Meaning: Goddess Lakshmi is the symbol of wealth. Goddess Saraswati represents knowledge. Govinda is the God of Power.Hand is the symbol of human effort. So by placing the three divine powers on the tips, in the middle and at the base of the hand, this shloka suggests that all the divinity lies in human effort. Thus this shloka supports the need of human effort and self confidence.
PANCHANGANAMASKARA, SASHTANGANAMASKARA AND ABHIVADANA : The “Sashatanga” is where one lies down flat on the stomach with eight limbs touching the ground. The eight limbs are chest, head, hands, feet, knees, body, mind, and speech. This namaskaram is generally done by men. Traditionally, women do only “panchanga” namaskaram and not the other two. A “panchanga” namaskaram is where one, generally, a woman kneels down with palms joined together or touching the feet of the revered one in front.
A woman does not do sashtanga namaskaram for the following reason. Our rule makers (makers of sastras) while making the rule that namaskara should be by lowering the body prostrate on the ground, eschewing every thought of self importance and finding the lowest level with the ground, they duly thought of the Universal Mother aspect (matrutwam) of Parasakthi (Ambal) which is a distinguishing divine principle in women, and took care not to imply any suggestion of lowering its importance. They ruled that the part of the body which sustains the growth of the foetus during pregnancy and the part that creates within itself the nourishment for the new born and feeds it should not be allowed to come in contact with the ground. If the torso should not touch the ground, then the shoulders have to be excluded so that the namaskara can conveniently performed. Thus, excluding the three angas, in their case it becomes panchanga. This also symbolises the need for women to have a "bending" nature. Bowing down itself means bending and it seems that the namaskara performed by women is real bow down.
“ABHIVADANA” is generally used to introduce oneself to elders, Guru and monks. In this form, one with the head bowed and the hands crossed, touches the feet and then takes the hands back to touch the left ear lobes with left hand and the right ear lobe with right hand. During this greeting, one introduces himself by saying the name, family lineage, tradition, gotram and the branch of veda he belongs and follows with a sashtanga namaskaram.
BLESSINGS – Parents, Groups and Deceaseds : Adi Sankara says in his Bhaja-Govinda-stotras says : ‘Do not do namaskara before one who does not give you his blessing.’ After all, namaskara is done before a person in order to get the latter’s blessing or asirvada, and not for just getting honour or giving honour to the other person. The person who receives the namaskara should bless the person who prostrates before him. This is how we have to get blessings from elders.”
Namaskar to the elders in the family is one way of surrendering to the God principle in them. When an embodied soul bows in Namaskar to an elder by surrendering to the God principle in him, at that time a sense of compassion is created in his body. This compassion percolates right up to his subtle body. At that time, energy of his mind is activated and in turn activates the five vital energies, which are located at the seat of the Manipur chakra (situated in the Naval region).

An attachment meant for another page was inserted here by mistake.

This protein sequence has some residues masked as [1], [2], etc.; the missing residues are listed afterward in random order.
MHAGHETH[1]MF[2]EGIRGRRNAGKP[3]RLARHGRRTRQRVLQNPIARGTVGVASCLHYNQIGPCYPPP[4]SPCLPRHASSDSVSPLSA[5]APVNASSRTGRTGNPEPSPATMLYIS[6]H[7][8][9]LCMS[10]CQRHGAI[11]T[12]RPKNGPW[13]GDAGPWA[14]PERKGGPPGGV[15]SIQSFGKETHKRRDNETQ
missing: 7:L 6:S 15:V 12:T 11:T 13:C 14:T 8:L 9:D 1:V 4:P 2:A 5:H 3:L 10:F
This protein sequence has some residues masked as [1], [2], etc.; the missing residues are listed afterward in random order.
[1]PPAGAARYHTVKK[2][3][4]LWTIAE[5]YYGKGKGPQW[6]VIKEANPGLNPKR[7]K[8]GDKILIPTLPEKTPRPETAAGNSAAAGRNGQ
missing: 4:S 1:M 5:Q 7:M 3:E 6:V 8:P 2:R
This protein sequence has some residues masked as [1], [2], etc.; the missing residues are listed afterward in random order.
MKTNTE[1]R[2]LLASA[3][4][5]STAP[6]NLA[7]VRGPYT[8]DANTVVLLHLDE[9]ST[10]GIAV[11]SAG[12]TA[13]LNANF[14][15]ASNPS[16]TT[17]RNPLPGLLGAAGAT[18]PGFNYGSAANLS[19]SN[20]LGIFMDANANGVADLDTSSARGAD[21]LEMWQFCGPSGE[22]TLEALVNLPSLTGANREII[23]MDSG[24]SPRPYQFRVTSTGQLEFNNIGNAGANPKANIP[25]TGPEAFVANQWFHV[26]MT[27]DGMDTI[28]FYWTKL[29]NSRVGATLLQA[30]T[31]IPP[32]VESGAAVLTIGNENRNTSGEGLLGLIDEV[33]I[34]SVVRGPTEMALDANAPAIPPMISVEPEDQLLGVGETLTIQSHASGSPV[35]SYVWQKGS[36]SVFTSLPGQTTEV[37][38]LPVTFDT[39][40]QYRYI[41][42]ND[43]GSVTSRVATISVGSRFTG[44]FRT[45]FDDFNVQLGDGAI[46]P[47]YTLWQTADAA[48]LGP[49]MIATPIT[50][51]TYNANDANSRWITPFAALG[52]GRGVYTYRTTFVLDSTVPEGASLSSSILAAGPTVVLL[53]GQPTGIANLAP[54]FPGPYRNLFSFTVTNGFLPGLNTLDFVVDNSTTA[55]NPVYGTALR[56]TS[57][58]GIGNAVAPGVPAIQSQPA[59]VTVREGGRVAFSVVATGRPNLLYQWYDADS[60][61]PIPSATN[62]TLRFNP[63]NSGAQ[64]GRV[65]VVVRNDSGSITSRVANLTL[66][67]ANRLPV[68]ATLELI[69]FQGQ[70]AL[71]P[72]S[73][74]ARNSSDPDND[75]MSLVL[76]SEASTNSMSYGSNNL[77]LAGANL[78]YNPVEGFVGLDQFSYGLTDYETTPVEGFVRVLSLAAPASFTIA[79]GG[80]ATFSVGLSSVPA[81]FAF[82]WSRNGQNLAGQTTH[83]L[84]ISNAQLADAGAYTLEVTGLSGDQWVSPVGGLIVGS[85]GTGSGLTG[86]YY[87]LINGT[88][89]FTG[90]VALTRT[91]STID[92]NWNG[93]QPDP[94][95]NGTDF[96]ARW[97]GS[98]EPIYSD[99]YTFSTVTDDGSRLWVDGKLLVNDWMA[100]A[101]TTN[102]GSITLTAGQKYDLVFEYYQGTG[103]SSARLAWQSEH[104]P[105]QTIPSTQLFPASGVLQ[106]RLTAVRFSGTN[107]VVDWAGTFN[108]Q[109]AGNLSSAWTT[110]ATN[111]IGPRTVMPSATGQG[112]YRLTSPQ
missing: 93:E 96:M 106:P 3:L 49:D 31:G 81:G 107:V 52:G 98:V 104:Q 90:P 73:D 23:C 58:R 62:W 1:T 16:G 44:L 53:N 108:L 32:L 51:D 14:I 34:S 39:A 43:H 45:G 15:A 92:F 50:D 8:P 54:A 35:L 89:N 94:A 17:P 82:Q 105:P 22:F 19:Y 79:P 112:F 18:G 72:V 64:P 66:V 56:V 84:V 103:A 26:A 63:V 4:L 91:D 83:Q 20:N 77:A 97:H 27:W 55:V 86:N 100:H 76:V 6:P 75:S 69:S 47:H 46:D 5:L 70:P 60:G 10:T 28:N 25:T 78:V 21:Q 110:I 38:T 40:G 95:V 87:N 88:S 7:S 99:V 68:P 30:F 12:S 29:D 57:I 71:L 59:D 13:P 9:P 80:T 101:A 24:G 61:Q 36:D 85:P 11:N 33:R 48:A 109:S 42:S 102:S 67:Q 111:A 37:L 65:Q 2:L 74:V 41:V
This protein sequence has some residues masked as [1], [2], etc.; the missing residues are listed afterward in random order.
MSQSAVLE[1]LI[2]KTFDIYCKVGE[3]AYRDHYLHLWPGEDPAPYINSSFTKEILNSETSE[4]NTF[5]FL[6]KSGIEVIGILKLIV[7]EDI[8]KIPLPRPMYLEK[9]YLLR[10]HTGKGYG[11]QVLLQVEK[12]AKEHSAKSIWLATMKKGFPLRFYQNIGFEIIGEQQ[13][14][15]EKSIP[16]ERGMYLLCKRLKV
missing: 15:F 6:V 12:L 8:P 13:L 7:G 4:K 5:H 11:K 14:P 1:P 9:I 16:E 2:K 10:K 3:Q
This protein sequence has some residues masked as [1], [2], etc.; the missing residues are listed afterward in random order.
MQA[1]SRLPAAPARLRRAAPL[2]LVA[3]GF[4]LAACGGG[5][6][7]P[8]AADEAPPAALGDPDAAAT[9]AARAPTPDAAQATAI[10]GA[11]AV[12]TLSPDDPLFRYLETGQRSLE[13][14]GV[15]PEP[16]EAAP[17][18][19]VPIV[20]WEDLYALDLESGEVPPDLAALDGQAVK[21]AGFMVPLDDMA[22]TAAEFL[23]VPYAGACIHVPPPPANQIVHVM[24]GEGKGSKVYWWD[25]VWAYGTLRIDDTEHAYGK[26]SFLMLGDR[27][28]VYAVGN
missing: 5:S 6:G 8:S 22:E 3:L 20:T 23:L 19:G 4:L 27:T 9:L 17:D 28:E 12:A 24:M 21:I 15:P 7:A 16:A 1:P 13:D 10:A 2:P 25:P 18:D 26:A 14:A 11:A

Transmission of these five vital energies all over the body then awakens the soul energy. With the strength of the soul energy, the Central channel gets activated and converts the expressed energy of spiritual emotion to the unexpressed energy of spiritual emotion. With the help of this unexpressed energy of spiritual emotion, the embodied soul, through the medium of elders, gains the required Deity's principle from the Universe.
Man stands on his feet. Touching the feet in prostration is a sign of respect for the age, maturity, nobility and divinity that our elders personify. It symbolizes our recognition of their selfless love for us and the sacrifices they have done for our welfare. It is a way of humbly acknowledging the greatness of another. This tradition reflects the strong family ties, which has been one of India’s enduring strengths.
The good wishes (Sankalpa) and blessings (aashirvaada) of elders are highly valued in India. We prostrate to seek them. Good thoughts create positive vibrations. Good wishes springing from a heart full of love, divinity and nobility have a tremendous strength. When we prostrate with humility and respect, we invoke the good wishes and blessings of elders, which flow in the form of positive energy to envelop us. This is why the posture assumed whether it is in the standing or prone position, enables the entire body to receive the energy thus received.
Doing Namaskar to a dead body is actually doing Namaskar to the Godly momentum gained after accomplishment of its work in this world and which takes it towards God. This is also symbolic of expressing respect towards the subtle body of an embodied soul.
However, as per the saying, 'God exists where there is spiritual emotion', while doing Namaskar to a dead body if we have a spiritual emotion that we are doing Namaskar to the God principle in it, then the God principle in the dead body awakens and we receive God's blessings. This happens because the God principle is immortal and has no limitations that a physical body has.
Thus the act of namaskaram symbolises the humility and respect and melting of ego. Any action done with the right thought and feeling behind it, in turn, enhances and enriches that experience. Thus, the sashtanga and panchanga namaskarams are a great aid for nurturing and heightening the "tallest" inner quality of utter humility – that is, the "vinaya sampath". The great legacy of namaskara – kriya to which our tradition has bequeathed to us should not be allowed to decline and disappear.
Hara Hara Mahadeva
By Yogi Ananda Saraswathi